‘Tis the season to spend money, fa-la-la-la-la, la-la-la-la. As we celebrate Christmas, Hannukah or Kwanza, extravagance seems to be required.
Our mailboxes bulge with catalogs, mall retailers advertise with abandon, and grocery aisles are crammed with displays of holiday goodies. We succumb, buying everything from new curtains to Santa statuettes, along with sugar, heavy cream and butter for calorie laden feasts.
Yet in the end we feel we somehow fell short of expectations, and when the bills arrive in January, we gasp at the sum of our expenditures.
It wasn’t always that way for our family. With lots of children and not much money, we couldn’t afford extravagance, so we made many of our gifts. I sewed doll clothes and kid clothes, while my husband crafted dollhouses, cradles, book shelves and wooden toys. We cut a tree ourselves and festooned it with popcorn and cranberry garlands and homemade ornaments.
Those years gave our children many happy memories of family Christmases.
My son remembers tramping through the tree farm for hours to find the perfect tree. My oldest daughter remembers baking and making gifts for relatives. My middle daughter recalls a Jacob’s Ladder her dad made from fifty cents worth of wood. My youngest daughter remembers her disappointment with a plastic cow which on television had appeared to be about ten times the size of the actual toy that appeared under the Christmas tree.
All the kids remember our being together, eating wonderful things, and enjoying visits from family and friends.
When I asked friends about their Christmas memories, several remembered holidays when their family was too poor to celebrate in the extravagant American tradition and enjoyed a quieter celebration with simple homemade gifts and family games.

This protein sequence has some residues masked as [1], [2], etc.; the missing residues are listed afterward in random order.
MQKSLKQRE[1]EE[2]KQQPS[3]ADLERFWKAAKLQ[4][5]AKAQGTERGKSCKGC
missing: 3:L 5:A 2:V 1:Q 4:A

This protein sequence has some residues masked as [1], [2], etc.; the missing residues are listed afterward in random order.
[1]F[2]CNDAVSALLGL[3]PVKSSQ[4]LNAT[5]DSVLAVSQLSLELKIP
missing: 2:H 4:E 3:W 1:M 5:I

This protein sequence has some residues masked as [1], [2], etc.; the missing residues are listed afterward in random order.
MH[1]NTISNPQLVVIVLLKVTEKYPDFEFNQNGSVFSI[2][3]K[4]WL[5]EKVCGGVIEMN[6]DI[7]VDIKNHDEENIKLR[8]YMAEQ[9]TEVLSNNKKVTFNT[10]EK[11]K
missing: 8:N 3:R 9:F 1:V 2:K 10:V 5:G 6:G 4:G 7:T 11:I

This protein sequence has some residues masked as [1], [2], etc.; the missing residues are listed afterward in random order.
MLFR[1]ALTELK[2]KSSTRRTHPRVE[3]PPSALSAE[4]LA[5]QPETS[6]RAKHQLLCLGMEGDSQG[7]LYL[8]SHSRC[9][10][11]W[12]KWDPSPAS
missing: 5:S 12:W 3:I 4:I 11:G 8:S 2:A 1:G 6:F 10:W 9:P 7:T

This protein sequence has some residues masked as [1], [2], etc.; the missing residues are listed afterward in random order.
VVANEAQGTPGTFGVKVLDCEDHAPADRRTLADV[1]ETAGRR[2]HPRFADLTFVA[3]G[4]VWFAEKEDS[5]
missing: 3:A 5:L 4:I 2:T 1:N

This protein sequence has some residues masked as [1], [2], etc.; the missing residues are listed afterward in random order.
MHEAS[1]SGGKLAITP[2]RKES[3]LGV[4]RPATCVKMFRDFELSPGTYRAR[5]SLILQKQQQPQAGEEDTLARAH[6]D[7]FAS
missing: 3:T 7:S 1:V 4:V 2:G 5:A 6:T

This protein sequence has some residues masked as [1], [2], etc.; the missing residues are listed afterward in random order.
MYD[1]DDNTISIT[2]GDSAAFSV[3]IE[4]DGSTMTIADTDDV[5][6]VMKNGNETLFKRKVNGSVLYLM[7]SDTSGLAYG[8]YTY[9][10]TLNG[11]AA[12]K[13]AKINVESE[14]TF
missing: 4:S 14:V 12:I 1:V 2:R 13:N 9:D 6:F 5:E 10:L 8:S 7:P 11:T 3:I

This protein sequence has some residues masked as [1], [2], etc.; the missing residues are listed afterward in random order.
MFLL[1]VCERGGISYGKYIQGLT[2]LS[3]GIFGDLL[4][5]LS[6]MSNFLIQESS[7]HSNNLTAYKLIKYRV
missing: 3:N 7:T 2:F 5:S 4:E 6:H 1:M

Cynthia recalled the year her family had to settle for a Charlie Brown tree purchased at a bargain price on Christmas Eve instead of the gorgeous tree they had always decorated early in December.
People remembered special gifts from parents or a spouse who had thoughtfully selected something they would really use and enjoy.
Julie once found a big gift-wrapped box under the tree, and thought that her parents had bought her a TV for her room. “I never liked watching TV, and worried how I could hide my disappointment when I opened the gift. But the box turned out to be my very own typewriter, and I was delighted. I used it all through high school and college.”
Tamara, whose five sisters provided lots of hand-me-downs, found a new maroon coat with a gray wool collar and cuffs spread out under the tree. “I loved that coat the minute I saw it, and wondered with envy which of my sisters it was for. Then I saw my name on the gift tag!”
Jill said she remembered coming home after midnight Mass and sitting up talking with her older brother, home from college. “We sat and talked with only the tree lights on. I remember feeling very grown up being up so late and drinking eggnog with a brother I adored.”
Gary said his favorite gift was a music box he gave to his grandmother. It showed a nativity scene and played Silent Night. She played it often during the Christmas season, and then she died less than a month later. That music box graces his mantle every Christmas and reminds him of his grandmother.
Happy memories come these special times, not from spending a lot of money at holiday time. Here is a fact to help you keep things in perspective. The annual budget of the United Nations is $2.6 billion, less than one third of last year’s Toys’R’Us revenue. Isn’t it time to get sane about holiday spending?